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Ionospheric Radio Propagation
- an overview of the HF propagation and the different ways in which radio signals can travel or propagate using the ionosphere.
Radio signals can travel over vast distances. On the short wave of HF bands, signals can be regularly heard from the other side of the globe. HF propagation has long been of interest. It was used back in the earliest days of wireless to provide worldwide communications, and even today HF propagation is still used by many organisations from international broadcast stations and radio amateurs through to shipping services, weather stations and a variety of other two way radio communications systems and mobile radio communications systems.
The Atmosphere and HF radio propagation
The atmosphere plays an all important part in the HF propagation of radio waves. With its different layers extending to over 400 km above the surface of the earth there is a wide variety of different effects which can bend and reflect signals so that they can be heard over vast distances. Some layers have a significant effect on radio waves whilst others have none.
The troposphere is closest to the earth. This mainly affects signals above about 30 MHz, and being close to the earth's surface the weather conditions have a significant effect.
Much higher in altitude the ionosphere can be found. In this region there are a number of ionised layers or regions which can reflect or absorb radio waves. As they are in the upper reaches of the atmosphere it is hardly surprising to find that they are affected by conditions on the sun. In fact they will change between night and day. They will also vary according to the seasons of the year as well as the 11 year sun spot cycle.
There are three main layers or more correctly regions in the ionosphere and letters are used to distinguish one from another.
These regions vary over time, and the way in which this occurs is of great importance for broadcasters as well as operators of two way radio communications systems.
How HF propagation varies with frequency
To explain what happens and how the different frequencies are affected, it is best to use the example of a transmitter which is radiating a signal on the medium wave band. Then the frequency can be increased to see how the radio propagation changes with frequency.
On the medium wave band the signal from the transmitter will spread out in all directions. Some of it will travel out parallel to the earth and will propagate via the ground wave. However signal that travels upwards towards the sky, i.e. skywave, reaches the D region, and during the day it will be absorbed.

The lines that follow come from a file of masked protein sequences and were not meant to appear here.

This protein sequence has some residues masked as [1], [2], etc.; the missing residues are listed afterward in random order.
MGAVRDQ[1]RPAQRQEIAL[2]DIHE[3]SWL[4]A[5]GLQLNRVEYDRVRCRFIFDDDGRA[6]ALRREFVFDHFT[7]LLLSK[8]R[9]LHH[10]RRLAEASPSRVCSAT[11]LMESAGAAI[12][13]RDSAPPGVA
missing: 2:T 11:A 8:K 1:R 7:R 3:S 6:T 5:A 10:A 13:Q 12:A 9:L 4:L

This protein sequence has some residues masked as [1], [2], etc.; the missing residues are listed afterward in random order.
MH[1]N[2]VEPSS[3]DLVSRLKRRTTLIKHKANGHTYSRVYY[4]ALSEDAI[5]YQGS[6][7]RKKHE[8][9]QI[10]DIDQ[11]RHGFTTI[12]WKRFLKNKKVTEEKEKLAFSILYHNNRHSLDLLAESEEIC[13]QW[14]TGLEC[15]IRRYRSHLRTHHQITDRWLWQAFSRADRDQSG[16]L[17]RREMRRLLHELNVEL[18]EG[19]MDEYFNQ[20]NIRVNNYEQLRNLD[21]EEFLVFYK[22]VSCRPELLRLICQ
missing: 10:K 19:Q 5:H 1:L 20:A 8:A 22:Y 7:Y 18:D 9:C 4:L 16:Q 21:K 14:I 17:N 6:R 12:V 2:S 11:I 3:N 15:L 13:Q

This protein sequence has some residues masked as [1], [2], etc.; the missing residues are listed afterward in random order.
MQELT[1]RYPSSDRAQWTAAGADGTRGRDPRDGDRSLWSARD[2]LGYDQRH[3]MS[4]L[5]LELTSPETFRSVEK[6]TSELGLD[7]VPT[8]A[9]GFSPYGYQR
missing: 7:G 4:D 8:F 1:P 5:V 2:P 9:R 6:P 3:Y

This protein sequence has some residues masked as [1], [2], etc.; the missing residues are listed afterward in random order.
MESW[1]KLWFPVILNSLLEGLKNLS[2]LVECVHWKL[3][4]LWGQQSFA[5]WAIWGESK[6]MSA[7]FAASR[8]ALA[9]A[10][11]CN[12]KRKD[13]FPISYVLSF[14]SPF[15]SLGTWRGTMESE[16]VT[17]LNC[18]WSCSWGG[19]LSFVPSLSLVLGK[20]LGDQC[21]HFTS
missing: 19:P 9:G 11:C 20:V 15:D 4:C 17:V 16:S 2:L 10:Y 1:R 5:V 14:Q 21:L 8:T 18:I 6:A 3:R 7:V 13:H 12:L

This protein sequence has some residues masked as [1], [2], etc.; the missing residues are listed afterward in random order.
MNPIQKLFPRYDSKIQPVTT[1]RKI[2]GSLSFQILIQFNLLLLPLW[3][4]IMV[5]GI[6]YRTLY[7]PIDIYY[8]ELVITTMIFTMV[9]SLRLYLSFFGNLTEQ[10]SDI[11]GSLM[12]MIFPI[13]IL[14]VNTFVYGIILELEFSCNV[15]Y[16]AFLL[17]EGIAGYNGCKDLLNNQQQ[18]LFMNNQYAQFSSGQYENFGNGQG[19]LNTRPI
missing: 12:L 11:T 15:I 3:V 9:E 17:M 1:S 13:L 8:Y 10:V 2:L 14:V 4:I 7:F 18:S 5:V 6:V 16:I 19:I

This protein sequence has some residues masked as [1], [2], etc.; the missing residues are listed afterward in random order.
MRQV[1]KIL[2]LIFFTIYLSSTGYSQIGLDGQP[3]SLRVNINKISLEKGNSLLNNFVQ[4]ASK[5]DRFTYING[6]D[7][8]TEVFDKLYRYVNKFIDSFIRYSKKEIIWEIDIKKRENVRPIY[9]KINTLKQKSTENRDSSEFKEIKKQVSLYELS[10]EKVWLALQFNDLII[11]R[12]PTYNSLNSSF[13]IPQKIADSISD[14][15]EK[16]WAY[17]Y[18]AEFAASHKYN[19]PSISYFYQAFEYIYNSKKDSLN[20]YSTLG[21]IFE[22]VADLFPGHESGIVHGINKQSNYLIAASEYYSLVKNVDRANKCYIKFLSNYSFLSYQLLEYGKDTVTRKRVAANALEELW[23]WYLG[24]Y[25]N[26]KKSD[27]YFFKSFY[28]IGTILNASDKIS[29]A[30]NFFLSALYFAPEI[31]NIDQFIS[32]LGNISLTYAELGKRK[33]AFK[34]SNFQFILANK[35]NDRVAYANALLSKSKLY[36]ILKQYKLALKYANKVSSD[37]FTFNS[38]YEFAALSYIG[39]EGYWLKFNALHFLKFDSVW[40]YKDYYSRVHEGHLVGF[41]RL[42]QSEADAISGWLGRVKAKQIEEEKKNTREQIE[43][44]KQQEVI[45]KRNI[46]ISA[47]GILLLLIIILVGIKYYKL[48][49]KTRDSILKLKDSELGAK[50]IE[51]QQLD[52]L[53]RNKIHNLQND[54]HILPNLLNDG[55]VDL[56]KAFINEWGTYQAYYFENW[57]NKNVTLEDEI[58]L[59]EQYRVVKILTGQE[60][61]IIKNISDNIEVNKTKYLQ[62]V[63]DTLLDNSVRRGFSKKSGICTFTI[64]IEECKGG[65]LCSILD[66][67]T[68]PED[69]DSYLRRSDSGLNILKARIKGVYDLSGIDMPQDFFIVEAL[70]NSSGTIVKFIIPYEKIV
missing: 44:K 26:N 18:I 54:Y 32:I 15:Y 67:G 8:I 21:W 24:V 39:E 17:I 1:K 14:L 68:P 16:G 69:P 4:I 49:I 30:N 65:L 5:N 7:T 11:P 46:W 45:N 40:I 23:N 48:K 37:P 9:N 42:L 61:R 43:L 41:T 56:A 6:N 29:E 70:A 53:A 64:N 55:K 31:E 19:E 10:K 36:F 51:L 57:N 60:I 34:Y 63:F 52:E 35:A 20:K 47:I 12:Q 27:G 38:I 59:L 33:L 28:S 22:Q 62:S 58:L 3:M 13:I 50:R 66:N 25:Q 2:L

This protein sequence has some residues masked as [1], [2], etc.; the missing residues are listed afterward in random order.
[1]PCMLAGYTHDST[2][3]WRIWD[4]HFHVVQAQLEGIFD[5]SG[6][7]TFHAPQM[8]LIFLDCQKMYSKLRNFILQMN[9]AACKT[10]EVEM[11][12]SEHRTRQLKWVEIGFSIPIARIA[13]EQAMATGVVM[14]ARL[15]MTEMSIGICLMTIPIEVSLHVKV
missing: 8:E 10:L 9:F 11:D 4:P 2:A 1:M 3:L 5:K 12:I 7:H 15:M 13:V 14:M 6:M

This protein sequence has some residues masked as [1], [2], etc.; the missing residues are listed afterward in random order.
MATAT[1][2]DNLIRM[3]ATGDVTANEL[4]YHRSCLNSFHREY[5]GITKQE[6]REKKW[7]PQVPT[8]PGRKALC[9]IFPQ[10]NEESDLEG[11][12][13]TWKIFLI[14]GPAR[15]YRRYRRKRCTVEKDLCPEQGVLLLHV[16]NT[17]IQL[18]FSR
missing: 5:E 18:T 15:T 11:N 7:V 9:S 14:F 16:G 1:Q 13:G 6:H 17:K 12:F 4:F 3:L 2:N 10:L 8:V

If the frequency of the transmitter is increased two effects occur. The first is that the ground wave signal is reduced or attenuated more quickly and it does not travel as far. Secondly, any signals which travel upwards towards the ionosphere will start to penetrate right through the D region. Having passed through the D region the radio signal will travel towards the E region. Here the signals will be bent or "refracted" back to earth. It may appear that they have been reflected, but this is not strictly true.
When the radio signals are bent back towards the earth's surface they will reach the ground a considerable distance away from the transmitter. The maximum distance for reflections from the E region is about 2000 km. At night when the D region disappears it will be found the medium wave stations can be heard over much greater distances. This is because their signals are being reflected by the E region.
The signal travelling away from the ground to the ionosphere is called the skywave and the distance it travels before reaching the earth again is called the skip distance. It will also be found that there is often an area between the limit of the ground wave coverage and where the skywave returns to earth where no signal can be received. This area is called the dead zone or skip zone.
As the frequency of the transmitter is increased still further it will be found that the E layer is not able to bend the signal as easily. Eventually a point is reached when it passes through the layer and travels on to the F1 layer. Here the signals will again be reflected giving maximum distances of around 4000 km. Eventually a point is again reached when the signals pass through the it or on to the F2 layer if both are present. Here the signals will be reflected at first and then as the frequency increases further the signal will pass through. Once the signals pass through all the layers of the ionosphere they will travel on into outer space.
Very often signals will be heard over distances which are larger than would be possible with just one reflection. For example it is quite common to hear stations from the other side of the globe and this is considerably in excess of the maximum skip distance even for the F2 layer.
The most common way for signals to travel over greater distances is by multiple reflections. It is found that when a signal is reflected back to earth by the ionosphere then the earth can reflect it back up to the ionosphere. In this way signals can travel to anywhere on the globe.
HF propagation summarySignal propagation on the HF bands enables stations to have world wide coverage using relatively small powers and using relatively low cost equipment, certainly when compared to other forms of radio systems using satellite. As a result HF propagation is still widely used, although the varying HF propagation conditions must be taken into account.